Wildmind Meditation News
May 26, 2010
Buddhist shrine unveiled at Ynys Graianog, Criccieth
A Buddhist teacher travelled from Criccieth to Kathmandu to find sacred figures for her shrine room.
Now Lama Shenpen Hookham is hoping local people who are interested in meditation will visit her retreat at Ynys Graianog where the shrine room has been enlarged to accommodate more people.
“We wanted a Buddhist image in the proper proportions and covered in gold,” she explained. “Having images is important as a kind of focus for the sacred space.
“I went out to Kathmandu this winter where there are these amazing shops full of exquisite images. I chose the ones which spoke most to me.”
Pride of place goes to a statue of Guru Rinpoche, the Indian man who first took Buddhism to Tibet and is venerated followers the Tibetan tradition, like Shenpen.
The images at Ynys Graianog also include a relic from his holiness Dilgo Khyentse Rinpoche, the teacher who prompted the establishment of this Buddhist retreat.
“Fifteen years ago he told us we should build a sacred place in north west Wales,” said Shenpen.
“It’s a tradition in Tibet to create a lake with an island and our founder, Guru Rinpoche, standing in the middle of it.
“My husband, who’s also a lama, wanted to create a place like that and his holiness said he should find a lake and a mountain west of London.”
The guru drew a square on a map, stretching from Bala to Anglesey.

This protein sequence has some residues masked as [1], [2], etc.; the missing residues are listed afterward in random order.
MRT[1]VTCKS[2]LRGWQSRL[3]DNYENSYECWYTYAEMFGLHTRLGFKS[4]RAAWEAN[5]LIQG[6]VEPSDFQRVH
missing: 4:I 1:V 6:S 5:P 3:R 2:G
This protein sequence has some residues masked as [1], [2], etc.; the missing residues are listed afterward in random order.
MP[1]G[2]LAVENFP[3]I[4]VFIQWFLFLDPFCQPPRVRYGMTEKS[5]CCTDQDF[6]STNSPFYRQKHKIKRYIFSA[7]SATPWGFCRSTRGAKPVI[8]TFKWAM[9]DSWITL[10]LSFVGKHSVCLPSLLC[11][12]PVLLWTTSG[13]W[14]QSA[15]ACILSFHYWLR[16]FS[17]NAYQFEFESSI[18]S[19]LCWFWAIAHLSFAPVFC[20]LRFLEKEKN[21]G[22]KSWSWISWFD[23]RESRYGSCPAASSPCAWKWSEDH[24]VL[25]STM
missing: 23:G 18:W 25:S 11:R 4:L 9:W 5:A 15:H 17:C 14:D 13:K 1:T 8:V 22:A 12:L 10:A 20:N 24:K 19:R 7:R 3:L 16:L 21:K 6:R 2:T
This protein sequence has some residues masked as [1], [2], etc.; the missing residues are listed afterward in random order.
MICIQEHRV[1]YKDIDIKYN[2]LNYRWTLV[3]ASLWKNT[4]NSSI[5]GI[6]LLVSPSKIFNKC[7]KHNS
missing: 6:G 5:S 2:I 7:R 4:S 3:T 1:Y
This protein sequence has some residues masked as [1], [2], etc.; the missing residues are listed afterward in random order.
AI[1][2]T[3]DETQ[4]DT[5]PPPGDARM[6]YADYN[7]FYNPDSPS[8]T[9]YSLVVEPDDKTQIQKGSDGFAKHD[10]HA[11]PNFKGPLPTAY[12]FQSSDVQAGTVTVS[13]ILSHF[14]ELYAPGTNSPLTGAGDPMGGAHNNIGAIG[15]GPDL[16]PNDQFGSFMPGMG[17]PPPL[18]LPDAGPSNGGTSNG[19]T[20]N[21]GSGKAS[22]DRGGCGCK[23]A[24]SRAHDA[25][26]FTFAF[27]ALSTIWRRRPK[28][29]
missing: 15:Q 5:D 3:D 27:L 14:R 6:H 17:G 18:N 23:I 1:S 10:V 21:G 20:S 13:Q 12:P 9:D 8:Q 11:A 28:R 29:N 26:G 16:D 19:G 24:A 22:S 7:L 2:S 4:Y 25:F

“He said he would come and bless it, but died before we found this place,” said Shenpen.
“He also told us to build a stupa, a large image of the Buddha which is a focus for the presence of a sacred place,” said Shenpen. “We have drawings and an artist in Nepal who will come and create it for us.”
Shenpen came to Ynys Graianog over five years ago, but spent the first three years in meditation with only a few students for company. Now, she’s ready to open the door to local people who are interested.
“Nowadays, people are very aware of meditation and our morning, evening and day sessions are becoming more popular,” she said.
“We’re very happy for people to join in, even if they’re not fully committed Buddhists. A lot of people get comfort from learning how to meditate and there’s no need for a particular belief system. In fact, that’s exactly how I began to meditate.
“When I was 20, a Buddhist teacher said meditation would help me with my prayers: I was a Christian then, and it did help because my mind was always wandering.”
As she struggled to be a good Christian, Shenpen was glad to find a teacher who was willing to guide her spiritually.
“It’s not very well known that there is a tradition of spiritual guides in Christianity – I certainly hadn’t heard of them,” remembered Shenpen.
“As I began to understand the Buddhist teaching, it opened up so much for me and I’m still learning, even though I’m in my 60s now.”
Dedicated students commit to a long period relative isolation from the bustle of everyday life.
“If you’ve got too many things going on outside, you can’t properly meditate and see what’s going on inside you,” said Shenpen.
“But you can meditate when walking, too, and there are so many lovely places to do that around here.”
Ynys Graianog is not a public place of worship, so visitors need to get in touch before going.
[via BBC News]